Carbons to Computers


There was a time when the American office could be defined as simply a building that housed bosses and workers for eight hours, five days a week. Offices were often defined by what was being produced, rather than who was doing the producing and how. The postindustrial age shifted the workplace's emphasis from production and marketing of goods to information management. In particular, offices of the 1980s abandoned functionality and demonstrated excesses in the corporate "lifestyle"--where a glossy image superseded process and more was better.

Perhaps as a result of the free-spending 1980s, offices nationwide have now begun to streamline, or downsize, operations in order to remain competitive in the crowded global marketplace. Thus, the American workplace has entered the information age as a leaner and more efficient space in which to manage the vast quantities of information demanded by the global economy.

Office technology has driven much of the innovation in communications, working styles, and even in the value placed on certain skill sets. Geography is no longer a barrier to doing business; nor are business travelers cut off from the communications infrastructure that supports their work.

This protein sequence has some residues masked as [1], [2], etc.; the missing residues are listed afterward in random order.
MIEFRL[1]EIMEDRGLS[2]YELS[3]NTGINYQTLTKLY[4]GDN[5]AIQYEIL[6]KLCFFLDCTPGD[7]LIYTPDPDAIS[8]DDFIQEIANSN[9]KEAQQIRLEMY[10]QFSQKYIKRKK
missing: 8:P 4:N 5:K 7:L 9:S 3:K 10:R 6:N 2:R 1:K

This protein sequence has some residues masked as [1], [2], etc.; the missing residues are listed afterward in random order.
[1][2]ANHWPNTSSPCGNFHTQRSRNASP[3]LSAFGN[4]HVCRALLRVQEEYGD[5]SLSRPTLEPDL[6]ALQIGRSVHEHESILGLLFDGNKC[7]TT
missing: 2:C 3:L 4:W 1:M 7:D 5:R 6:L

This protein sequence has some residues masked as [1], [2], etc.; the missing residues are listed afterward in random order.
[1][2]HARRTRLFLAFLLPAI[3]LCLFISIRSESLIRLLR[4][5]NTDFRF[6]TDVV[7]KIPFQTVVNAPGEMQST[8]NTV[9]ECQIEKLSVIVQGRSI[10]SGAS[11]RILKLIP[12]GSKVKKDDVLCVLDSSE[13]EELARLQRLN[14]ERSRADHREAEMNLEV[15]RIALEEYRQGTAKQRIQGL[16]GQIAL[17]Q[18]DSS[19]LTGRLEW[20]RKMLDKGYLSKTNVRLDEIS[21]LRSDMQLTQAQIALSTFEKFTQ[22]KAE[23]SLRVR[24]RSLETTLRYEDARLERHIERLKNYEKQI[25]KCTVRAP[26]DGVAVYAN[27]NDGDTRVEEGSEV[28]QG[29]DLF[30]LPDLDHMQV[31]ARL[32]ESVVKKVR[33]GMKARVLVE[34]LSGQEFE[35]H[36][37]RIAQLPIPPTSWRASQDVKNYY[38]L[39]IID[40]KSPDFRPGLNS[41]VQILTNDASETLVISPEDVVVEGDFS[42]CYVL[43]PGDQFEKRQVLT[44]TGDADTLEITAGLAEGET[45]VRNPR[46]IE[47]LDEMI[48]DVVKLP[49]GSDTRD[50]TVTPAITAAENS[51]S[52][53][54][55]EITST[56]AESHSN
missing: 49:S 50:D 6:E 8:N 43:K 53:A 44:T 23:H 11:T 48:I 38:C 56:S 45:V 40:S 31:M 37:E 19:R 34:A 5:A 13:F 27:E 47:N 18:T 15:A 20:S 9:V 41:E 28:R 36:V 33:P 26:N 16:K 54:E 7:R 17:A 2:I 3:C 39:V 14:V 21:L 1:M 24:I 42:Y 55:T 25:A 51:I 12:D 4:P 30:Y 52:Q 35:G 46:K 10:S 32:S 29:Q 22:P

Function has now given meaning to form, as teamwork has replaced the traditional hierarchical corporate structure and physical boundaries no longer exist between workers and their managers. Yet ironically, corporate America's embrace of technologies such as e mail and voice mail belies the notion that colleagues should have more contact with each other and with their customers.

It is difficult to predict the office landscape of the 21st century. Trends point to smaller and faster office machines that will be capable of carrying out more complex functions with minimal human input. Geographical boundaries will likely shrink to the point that place and time become irrelevant in the business community. Fewer workers may eventually staff even smaller workspaces. Perhaps many of those displaced will find that commuting "to the office" is not the most productive use of their time, and opt instead for working at home...returning to the work patterns of days once considered long gone.

Introduction || Birth and Growth of the American Office || Office Equipment
Office Organization || Global Office || Conclusion
Historical Timeline || Lesson Plans || Resources || Site Contents
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